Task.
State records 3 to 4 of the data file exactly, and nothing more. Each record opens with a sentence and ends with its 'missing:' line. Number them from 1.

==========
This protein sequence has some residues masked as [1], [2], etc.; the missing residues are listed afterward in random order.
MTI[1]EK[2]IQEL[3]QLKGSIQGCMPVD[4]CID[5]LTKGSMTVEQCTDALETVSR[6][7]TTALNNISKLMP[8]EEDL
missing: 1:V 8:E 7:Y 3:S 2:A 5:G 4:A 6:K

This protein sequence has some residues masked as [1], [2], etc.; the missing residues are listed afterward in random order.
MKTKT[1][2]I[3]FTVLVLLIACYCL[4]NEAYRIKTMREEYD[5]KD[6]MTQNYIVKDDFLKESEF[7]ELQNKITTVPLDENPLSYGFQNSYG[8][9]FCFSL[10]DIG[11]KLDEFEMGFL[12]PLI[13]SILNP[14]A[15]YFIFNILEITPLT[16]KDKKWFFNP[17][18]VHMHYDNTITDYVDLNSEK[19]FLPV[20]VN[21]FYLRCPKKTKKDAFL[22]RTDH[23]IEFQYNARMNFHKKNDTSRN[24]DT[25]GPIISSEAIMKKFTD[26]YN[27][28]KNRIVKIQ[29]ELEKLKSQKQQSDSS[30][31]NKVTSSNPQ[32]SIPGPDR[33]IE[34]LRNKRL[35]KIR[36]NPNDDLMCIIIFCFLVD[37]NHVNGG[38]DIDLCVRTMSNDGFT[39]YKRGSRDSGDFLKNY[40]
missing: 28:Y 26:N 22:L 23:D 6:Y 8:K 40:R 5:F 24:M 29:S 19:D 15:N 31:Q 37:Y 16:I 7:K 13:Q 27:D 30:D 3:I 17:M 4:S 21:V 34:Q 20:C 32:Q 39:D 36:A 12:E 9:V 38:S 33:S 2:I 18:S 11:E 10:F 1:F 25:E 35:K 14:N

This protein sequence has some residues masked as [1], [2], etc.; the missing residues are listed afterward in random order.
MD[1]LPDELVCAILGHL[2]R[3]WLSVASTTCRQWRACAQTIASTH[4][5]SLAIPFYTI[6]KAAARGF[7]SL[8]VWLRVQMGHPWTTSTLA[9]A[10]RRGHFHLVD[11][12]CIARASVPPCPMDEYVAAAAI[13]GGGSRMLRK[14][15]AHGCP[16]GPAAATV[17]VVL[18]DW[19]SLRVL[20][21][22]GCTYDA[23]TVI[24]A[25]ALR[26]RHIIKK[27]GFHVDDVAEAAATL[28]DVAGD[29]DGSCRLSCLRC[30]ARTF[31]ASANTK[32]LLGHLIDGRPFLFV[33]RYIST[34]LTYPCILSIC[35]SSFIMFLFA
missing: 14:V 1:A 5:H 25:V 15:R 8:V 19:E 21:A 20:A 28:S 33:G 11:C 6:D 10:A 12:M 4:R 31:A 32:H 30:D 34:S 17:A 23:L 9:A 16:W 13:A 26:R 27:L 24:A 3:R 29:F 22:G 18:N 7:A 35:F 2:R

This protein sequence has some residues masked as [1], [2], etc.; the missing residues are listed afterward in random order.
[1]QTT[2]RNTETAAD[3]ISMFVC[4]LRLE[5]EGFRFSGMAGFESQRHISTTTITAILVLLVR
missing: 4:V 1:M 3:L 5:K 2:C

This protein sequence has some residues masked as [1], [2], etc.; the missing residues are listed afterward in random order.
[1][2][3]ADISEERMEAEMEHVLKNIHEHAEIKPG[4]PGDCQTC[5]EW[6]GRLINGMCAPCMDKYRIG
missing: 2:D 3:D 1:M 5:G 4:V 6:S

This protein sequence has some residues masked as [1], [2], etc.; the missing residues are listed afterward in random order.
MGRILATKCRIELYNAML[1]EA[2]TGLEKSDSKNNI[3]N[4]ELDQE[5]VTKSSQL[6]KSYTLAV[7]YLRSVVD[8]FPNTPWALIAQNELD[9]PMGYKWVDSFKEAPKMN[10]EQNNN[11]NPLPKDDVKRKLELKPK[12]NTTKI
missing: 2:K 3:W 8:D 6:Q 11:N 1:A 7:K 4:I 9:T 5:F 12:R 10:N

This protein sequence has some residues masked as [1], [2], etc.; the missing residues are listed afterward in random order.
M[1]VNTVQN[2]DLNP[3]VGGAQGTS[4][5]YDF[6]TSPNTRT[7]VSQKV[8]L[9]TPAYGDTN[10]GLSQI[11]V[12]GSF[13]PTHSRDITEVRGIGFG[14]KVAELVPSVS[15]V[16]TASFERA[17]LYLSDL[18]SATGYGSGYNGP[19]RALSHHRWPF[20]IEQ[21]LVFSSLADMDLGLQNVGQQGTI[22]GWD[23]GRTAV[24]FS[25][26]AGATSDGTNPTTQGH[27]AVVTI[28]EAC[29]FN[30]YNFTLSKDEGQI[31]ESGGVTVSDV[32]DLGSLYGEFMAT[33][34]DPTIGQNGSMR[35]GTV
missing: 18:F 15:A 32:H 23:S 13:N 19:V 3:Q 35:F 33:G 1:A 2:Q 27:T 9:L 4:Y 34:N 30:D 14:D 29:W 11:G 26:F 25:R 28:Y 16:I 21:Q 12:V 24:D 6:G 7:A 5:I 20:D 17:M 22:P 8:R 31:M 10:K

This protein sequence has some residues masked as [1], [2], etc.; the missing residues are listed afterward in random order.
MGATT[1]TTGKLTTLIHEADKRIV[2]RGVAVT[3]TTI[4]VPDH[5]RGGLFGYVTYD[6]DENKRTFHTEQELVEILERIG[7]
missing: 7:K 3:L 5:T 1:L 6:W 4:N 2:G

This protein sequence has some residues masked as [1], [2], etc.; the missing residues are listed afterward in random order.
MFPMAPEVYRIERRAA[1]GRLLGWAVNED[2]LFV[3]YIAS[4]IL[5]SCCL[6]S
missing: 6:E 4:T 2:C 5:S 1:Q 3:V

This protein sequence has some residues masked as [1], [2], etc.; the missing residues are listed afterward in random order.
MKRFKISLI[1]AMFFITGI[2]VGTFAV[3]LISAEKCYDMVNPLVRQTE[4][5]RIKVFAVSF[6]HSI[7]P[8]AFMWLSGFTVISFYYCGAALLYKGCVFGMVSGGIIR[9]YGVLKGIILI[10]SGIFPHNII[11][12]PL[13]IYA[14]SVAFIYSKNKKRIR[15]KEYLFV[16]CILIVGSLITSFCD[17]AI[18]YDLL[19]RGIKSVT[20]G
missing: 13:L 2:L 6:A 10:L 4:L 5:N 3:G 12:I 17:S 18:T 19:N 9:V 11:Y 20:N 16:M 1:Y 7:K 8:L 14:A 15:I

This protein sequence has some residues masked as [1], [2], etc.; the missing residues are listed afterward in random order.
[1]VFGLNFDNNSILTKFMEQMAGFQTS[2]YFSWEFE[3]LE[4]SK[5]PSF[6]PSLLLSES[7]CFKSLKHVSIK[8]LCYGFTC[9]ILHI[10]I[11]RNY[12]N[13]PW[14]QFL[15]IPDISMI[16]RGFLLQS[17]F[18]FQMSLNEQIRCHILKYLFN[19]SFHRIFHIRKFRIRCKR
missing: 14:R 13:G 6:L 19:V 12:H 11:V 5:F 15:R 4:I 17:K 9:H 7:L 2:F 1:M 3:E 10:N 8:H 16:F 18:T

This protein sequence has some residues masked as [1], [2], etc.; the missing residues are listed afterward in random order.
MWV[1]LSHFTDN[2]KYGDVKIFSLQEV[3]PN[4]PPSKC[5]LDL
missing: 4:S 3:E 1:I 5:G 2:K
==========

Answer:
This protein sequence has some residues masked as [1], [2], etc.; the missing residues are listed afterward in random order.
MD[1]LPDELVCAILGHL[2]R[3]WLSVASTTCRQWRACAQTIASTH[4][5]SLAIPFYTI[6]KAAARGF[7]SL[8]VWLRVQMGHPWTTSTLA[9]A[10]RRGHFHLVD[11][12]CIARASVPPCPMDEYVAAAAI[13]GGGSRMLRK[14][15]AHGCP[16]GPAAATV[17]VVL[18]DW[19]SLRVL[20][21][22]GCTYDA[23]TVI[24]A[25]ALR[26]RHIIKK[27]GFHVDDVAEAAATL[28]DVAGD[29]DGSCRLSCLRC[30]ARTF[31]ASANTK[32]LLGHLIDGRPFLFV[33]RYIST[34]LTYPCILSIC[35]SSFIMFLFA
missing: 14:V 1:A 5:H 25:V 15:R 8:V 19:E 21:A 20:A 28:S 33:G 11:C 6:D 10:A 12:M 4:R 31:A 32:H 30:D 34:S 17:A 23:L 9:A 16:W 13:A 26:R 27:L 24:A 3:R 29:F 22:G 18:N 7:A 35:F 2:R

This protein sequence has some residues masked as [1], [2], etc.; the missing residues are listed afterward in random order.
[1]QTT[2]RNTETAAD[3]ISMFVC[4]LRLE[5]EGFRFSGMAGFESQRHISTTTITAILVLLVR
missing: 4:V 1:M 3:L 5:K 2:C